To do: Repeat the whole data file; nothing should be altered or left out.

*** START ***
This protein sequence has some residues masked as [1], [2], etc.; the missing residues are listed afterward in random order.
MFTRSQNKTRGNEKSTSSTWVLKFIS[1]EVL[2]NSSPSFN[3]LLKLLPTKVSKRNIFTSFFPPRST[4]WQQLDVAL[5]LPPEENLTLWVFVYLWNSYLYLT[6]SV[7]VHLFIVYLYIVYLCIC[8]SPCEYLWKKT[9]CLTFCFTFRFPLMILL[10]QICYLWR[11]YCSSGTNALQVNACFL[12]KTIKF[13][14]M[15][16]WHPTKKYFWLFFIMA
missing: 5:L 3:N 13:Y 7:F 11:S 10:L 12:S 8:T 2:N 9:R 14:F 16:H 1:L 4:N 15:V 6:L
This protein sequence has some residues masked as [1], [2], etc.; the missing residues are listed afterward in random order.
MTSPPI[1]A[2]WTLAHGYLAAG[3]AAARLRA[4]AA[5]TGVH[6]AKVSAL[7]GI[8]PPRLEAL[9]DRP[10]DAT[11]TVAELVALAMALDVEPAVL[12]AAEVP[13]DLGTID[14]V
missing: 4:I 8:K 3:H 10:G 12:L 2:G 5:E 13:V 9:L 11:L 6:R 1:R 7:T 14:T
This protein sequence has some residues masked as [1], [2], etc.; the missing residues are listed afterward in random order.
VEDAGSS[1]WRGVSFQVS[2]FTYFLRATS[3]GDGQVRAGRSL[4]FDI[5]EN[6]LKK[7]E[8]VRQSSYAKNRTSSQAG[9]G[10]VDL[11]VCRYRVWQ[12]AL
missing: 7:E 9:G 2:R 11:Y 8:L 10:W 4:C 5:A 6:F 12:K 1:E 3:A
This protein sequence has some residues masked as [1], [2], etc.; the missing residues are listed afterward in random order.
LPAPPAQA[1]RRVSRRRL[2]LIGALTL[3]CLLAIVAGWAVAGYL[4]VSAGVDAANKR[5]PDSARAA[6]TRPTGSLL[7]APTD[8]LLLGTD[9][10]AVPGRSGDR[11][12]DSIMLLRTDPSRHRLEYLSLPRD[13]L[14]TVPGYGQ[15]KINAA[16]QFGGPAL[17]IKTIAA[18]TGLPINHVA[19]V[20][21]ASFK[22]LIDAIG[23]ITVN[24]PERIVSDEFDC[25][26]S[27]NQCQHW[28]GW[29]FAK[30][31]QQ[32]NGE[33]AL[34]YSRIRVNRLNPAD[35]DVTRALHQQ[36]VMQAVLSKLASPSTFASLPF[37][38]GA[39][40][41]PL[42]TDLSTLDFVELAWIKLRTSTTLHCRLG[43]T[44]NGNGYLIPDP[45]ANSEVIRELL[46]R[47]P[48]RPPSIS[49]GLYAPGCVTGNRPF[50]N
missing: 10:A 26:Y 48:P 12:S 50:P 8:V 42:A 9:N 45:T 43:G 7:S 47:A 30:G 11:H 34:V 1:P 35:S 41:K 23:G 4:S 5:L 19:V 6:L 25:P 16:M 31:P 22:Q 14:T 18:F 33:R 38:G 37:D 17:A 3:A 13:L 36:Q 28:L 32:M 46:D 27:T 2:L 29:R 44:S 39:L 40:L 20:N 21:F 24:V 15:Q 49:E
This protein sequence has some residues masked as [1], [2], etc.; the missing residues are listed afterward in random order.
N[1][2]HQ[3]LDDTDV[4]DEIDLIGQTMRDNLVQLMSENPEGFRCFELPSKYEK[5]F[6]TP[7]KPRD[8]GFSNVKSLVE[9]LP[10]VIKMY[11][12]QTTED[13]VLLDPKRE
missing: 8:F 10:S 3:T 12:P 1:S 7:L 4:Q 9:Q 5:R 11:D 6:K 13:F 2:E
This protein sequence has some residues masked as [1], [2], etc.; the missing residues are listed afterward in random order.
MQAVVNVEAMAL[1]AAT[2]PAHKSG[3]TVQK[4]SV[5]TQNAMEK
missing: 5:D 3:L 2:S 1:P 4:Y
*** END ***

This protein sequence has some residues masked as [1], [2], etc.; the missing residues are listed afterward in random order.
MFTRSQNKTRGNEKSTSSTWVLKFIS[1]EVL[2]NSSPSFN[3]LLKLLPTKVSKRNIFTSFFPPRST[4]WQQLDVAL[5]LPPEENLTLWVFVYLWNSYLYLT[6]SV[7]VHLFIVYLYIVYLCIC[8]SPCEYLWKKT[9]CLTFCFTFRFPLMILL[10]QICYLWR[11]YCSSGTNALQVNACFL[12]KTIKF[13][14]M[15][16]WHPTKKYFWLFFIMA
missing: 5:L 3:N 13:Y 7:F 11:S 10:L 12:S 8:T 2:N 9:R 14:F 16:H 1:L 4:N 15:V 6:L
This protein sequence has some residues masked as [1], [2], etc.; the missing residues are listed afterward in random order.
MTSPPI[1]A[2]WTLAHGYLAAG[3]AAARLRA[4]AA[5]TGVH[6]AKVSAL[7]GI[8]PPRLEAL[9]DRP[10]DAT[11]TVAELVALAMALDVEPAVL[12]AAEVP[13]DLGTID[14]V
missing: 4:I 8:K 3:H 10:G 12:L 2:G 5:E 13:V 9:L 11:L 6:R 1:R 7:T 14:T
This protein sequence has some residues masked as [1], [2], etc.; the missing residues are listed afterward in random order.
VEDAGSS[1]WRGVSFQVS[2]FTYFLRATS[3]GDGQVRAGRSL[4]FDI[5]EN[6]LKK[7]E[8]VRQSSYAKNRTSSQAG[9]G[10]VDL[11]VCRYRVWQ[12]AL
missing: 7:E 9:G 2:R 11:Y 8:L 10:W 4:C 5:A 6:F 12:K 1:E 3:A
This protein sequence has some residues masked as [1], [2], etc.; the missing residues are listed afterward in random order.
LPAPPAQA[1]RRVSRRRL[2]LIGALTL[3]CLLAIVAGWAVAGYL[4]VSAGVDAANKR[5]PDSARAA[6]TRPTGSLL[7]APTD[8]LLLGTD[9][10]AVPGRSGDR[11][12]DSIMLLRTDPSRHRLEYLSLPRD[13]L[14]TVPGYGQ[15]KINAA[16]QFGGPAL[17]IKTIAA[18]TGLPINHVA[19]V[20][21]ASFK[22]LIDAIG[23]ITVN[24]PERIVSDEFDC[25][26]S[27]NQCQHW[28]GW[29]FAK[30][31]QQ[32]NGE[33]AL[34]YSRIRVNRLNPAD[35]DVTRALHQQ[36]VMQAVLSKLASPSTFASLPF[37][38]GA[39][40][41]PL[42]TDLSTLDFVELAWIKLRTSTTLHCRLG[43]T[44]NGNGYLIPDP[45]ANSEVIRELL[46]R[47]P[48]RPPSIS[49]GLYAPGCVTGNRPF[50]N
missing: 10:A 26:Y 48:P 12:S 50:P 8:V 42:A 9:N 45:T 43:G 7:S 47:A 30:G 11:H 34:V 1:P 35:S 41:K 23:G 4:S 5:L 19:V 6:L 25:P 16:M 31:P 22:Q 14:T 18:F 33:R 38:G 37:D 17:A 3:A 13:L 36:Q 28:L 32:M 46:D 27:T 2:L 29:R 44:S 39:L 40:L 20:N 21:F 24:V 15:Q 49:E
This protein sequence has some residues masked as [1], [2], etc.; the missing residues are listed afterward in random order.
N[1][2]HQ[3]LDDTDV[4]DEIDLIGQTMRDNLVQLMSENPEGFRCFELPSKYEK[5]F[6]TP[7]KPRD[8]GFSNVKSLVE[9]LP[10]VIKMY[11][12]QTTED[13]VLLDPKRE
missing: 8:F 10:S 3:T 12:P 1:S 7:L 4:Q 9:Q 5:R 11:D 6:K 13:F 2:E
This protein sequence has some residues masked as [1], [2], etc.; the missing residues are listed afterward in random order.
MQAVVNVEAMAL[1]AAT[2]PAHKSG[3]TVQK[4]SV[5]TQNAMEK
missing: 5:D 3:L 2:S 1:P 4:Y